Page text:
The Motherboard

To be compatible it will need to have the correct socket for the processor as there are several types available. It will also have to be able to support the speed of the processor. You can find all of this information in the specifications but for a newcomer it can all get just a little confusing, one particular tip I find useful is to look down towards the bottom of the page for the processor you bought and there will usually be a section that shows what others have bought to go with the selection, this will usually give you a good indication of a few popular compatible motherboards. I particularly look for boards manufactured by Asus, AsRock and Gigabyte.

Something else that you will want to consider is what the motherboard has on it. This will again come down to your preference which is something you can do when building a computer yourself. You can get motherboards with built in sound capabilities and built in graphics facilities so if you’re on a tight budget you can go for a board with these included and them buy a graphics card or sound card at a later date, for a better performing machine.

I also make sure that the motherboard has a network socket to connect up to the internet, some don’t have this and you will be left having to get a separate card. Which brings me on to my next requirement of how many cards you can plug into your motherboard? Some only have space for a couple of PCI slots. A lot of the newer motherboards don’t have PS2 ports for the older mice and keyboards or parallel ports on them anymore.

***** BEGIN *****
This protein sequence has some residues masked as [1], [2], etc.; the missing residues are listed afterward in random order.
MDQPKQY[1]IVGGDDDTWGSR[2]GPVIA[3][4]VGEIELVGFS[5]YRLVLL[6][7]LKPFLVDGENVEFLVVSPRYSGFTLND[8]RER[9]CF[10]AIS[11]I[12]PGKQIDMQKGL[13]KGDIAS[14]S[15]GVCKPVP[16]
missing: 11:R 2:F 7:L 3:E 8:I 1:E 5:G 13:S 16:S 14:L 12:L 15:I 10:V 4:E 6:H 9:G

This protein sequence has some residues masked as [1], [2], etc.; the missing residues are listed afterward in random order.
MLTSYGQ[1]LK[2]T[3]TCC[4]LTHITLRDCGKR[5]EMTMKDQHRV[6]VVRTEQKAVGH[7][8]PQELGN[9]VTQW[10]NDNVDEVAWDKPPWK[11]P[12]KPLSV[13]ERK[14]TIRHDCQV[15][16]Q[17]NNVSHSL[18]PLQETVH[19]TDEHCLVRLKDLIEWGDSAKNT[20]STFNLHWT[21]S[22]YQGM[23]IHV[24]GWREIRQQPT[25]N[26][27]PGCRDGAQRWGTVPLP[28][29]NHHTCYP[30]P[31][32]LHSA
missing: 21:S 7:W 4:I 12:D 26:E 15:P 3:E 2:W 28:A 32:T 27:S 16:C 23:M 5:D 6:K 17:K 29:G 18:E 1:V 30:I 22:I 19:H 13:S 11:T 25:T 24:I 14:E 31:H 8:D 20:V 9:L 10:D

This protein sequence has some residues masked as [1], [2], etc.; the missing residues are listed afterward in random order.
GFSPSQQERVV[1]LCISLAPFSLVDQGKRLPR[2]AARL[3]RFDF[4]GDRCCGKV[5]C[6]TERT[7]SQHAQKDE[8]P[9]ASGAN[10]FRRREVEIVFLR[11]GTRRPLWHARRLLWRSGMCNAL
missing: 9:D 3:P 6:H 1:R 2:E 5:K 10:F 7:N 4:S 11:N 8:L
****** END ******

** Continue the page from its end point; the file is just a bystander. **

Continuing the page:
Something else to bear in mind when you choosing your motherboard if you have an older printer. I have a laser printer that connects via a parallel port and as my new motherboard didn’t have a socket for that I had to buy a PCI parallel port board. I also had a top of the range soundcard that filled up the remaining PCI slot leaving me nowhere else to plug in any more expansions! Most of today’s motherboards are all SATA which is the connection to the hard drives and optical drives, such as the CD and DVD’s so if you have a particular IDE hard drive or DVD writer that you want to integrate into your new system make sure that your motherboard has an IDE interface socket on it as well as the SATA ones. Also USB sockets tend to get used up very quickly these days with mouse, keyboard and memory sticks so make sure you’ve got plenty.